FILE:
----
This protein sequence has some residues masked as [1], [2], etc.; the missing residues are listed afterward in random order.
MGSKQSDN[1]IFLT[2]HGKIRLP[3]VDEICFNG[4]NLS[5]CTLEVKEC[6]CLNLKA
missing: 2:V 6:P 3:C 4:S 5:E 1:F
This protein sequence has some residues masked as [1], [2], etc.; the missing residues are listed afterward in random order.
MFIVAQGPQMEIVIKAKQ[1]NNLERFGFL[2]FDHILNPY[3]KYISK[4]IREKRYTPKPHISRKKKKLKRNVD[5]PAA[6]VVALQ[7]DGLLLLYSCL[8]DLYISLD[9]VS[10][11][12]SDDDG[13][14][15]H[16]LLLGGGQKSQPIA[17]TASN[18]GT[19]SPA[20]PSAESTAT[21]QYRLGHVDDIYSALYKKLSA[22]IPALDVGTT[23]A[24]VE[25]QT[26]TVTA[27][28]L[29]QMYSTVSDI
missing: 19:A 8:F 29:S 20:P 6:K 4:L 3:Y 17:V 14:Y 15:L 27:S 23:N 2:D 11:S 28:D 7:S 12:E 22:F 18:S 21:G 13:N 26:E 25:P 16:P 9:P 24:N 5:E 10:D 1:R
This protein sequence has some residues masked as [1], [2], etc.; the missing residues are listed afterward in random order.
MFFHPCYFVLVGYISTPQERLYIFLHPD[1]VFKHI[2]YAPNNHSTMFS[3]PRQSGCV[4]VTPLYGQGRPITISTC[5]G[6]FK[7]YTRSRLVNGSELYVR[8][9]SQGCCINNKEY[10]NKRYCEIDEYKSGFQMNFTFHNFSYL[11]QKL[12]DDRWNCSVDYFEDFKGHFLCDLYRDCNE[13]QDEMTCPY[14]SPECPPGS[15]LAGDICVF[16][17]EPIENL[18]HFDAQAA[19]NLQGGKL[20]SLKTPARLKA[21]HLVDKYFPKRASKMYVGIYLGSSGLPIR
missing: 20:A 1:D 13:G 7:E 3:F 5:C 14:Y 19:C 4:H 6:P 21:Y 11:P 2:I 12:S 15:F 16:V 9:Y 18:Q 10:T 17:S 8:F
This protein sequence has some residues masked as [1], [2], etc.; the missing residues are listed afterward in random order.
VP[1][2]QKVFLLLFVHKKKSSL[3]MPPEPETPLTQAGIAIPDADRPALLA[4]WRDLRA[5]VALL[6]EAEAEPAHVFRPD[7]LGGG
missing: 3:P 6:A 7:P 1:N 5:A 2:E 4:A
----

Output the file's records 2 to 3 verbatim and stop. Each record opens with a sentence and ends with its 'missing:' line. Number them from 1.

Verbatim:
This protein sequence has some residues masked as [1], [2], etc.; the missing residues are listed afterward in random order.
MFIVAQGPQMEIVIKAKQ[1]NNLERFGFL[2]FDHILNPY[3]KYISK[4]IREKRYTPKPHISRKKKKLKRNVD[5]PAA[6]VVALQ[7]DGLLLLYSCL[8]DLYISLD[9]VS[10][11][12]SDDDG[13][14][15]H[16]LLLGGGQKSQPIA[17]TASN[18]GT[19]SPA[20]PSAESTAT[21]QYRLGHVDDIYSALYKKLSA[22]IPALDVGTT[23]A[24]VE[25]QT[26]TVTA[27][28]L[29]QMYSTVSDI
missing: 19:A 8:F 29:S 20:P 6:K 4:L 3:Y 17:V 14:Y 15:L 27:S 23:N 2:D 11:S 28:D 7:S 12:E 22:F 18:S 21:G 13:N 26:E 25:P 16:P 9:P 24:N 5:E 10:D 1:R
This protein sequence has some residues masked as [1], [2], etc.; the missing residues are listed afterward in random order.
MFFHPCYFVLVGYISTPQERLYIFLHPD[1]VFKHI[2]YAPNNHSTMFS[3]PRQSGCV[4]VTPLYGQGRPITISTC[5]G[6]FK[7]YTRSRLVNGSELYVR[8][9]SQGCCINNKEY[10]NKRYCEIDEYKSGFQMNFTFHNFSYL[11]QKL[12]DDRWNCSVDYFEDFKGHFLCDLYRDCNE[13]QDEMTCPY[14]SPECPPGS[15]LAGDICVF[16][17]EPIENL[18]HFDAQAA[19]NLQGGKL[20]SLKTPARLKA[21]HLVDKYFPKRASKMYVGIYLGSSGLPIR
missing: 20:A 1:D 13:G 7:E 3:F 5:C 14:Y 19:C 4:H 6:P 21:Y 11:P 2:I 12:S 15:F 16:V 9:Y 18:Q 10:T 17:S 8:F